The annual sale of Scots pine Christmas trees is an important event for us, making a signicant contribution to our finances as well as providing an opportunity to promote the group.
For the third year the trees were obtained from heathland used by the army for training. The trees are self-seeded and have grown naturally without the use of fertiliser or pesticide. Cutting the trees is an essentiial part of the heathland's management and is crucial for maintaining its biodiversity as the area would otherwise become a pine woodland and the heath along with the wildlife it supports would be lost.
Although scheduled to start at 10am, the first buyers arrived at least an hour earlier and within two hours most of the trees had been sold.
"Very happy with the tree I purchased - few other bits and bobs from the stalls and job done" - Tim
The local Wildlife Trust and RSPB also had stalls selling everything from Christmas decorations to a winter's feast for the birds in your garden. You could even make your own wreath or have one made to your own specifications.
Why stop at one?
What ever the mode of transport, a properly secured load is essential.
Well, that should do the job!
Even with the benefit of a car, things can prove a little tricky.
Whether it's an impressive eight foot specimen or something a little more modest that you are seeking, we try to provide for all.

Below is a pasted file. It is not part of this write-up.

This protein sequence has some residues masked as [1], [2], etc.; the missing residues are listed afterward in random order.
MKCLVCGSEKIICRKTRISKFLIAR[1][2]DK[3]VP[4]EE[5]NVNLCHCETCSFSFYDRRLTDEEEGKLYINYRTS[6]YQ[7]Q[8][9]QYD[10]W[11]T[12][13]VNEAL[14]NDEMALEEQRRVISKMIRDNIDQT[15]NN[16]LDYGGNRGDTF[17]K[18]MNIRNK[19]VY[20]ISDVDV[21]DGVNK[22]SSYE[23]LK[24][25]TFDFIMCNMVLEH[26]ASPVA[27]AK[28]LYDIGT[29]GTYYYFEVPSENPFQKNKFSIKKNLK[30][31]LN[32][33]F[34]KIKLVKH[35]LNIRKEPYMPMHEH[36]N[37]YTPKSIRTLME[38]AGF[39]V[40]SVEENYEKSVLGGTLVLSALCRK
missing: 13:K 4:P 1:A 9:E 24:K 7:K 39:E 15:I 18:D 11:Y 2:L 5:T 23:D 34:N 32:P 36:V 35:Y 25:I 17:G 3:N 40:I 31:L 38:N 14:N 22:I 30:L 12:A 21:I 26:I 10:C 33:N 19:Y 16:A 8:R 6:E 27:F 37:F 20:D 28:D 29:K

Time for a family photo - not everyone seems so sure that this this is a good idea.....
..... but when you've just bought your first Christmas tree you can't stop smiling for long.
Hey Dad, stop showing off and give me back my tree!
Our thanks to all who supported the event and to our volunteers who so generously gave their time to help with the cutting and selling of the trees.
Also thanks to Oonagh from The Conservation Volunteers and to the Reading International Solidarity Centre (RISC) for the promotion of the event at the Global Cafe and World Shop, 35 - 39 London Street, Reading.
Econet relies on income from events such as this together with the modest charges it makes for some of its work, to pay for the insurance and tools needed if we are to help care for and promote our local green spaces.
What the papers said:
getreading - Friday, 6th December 2013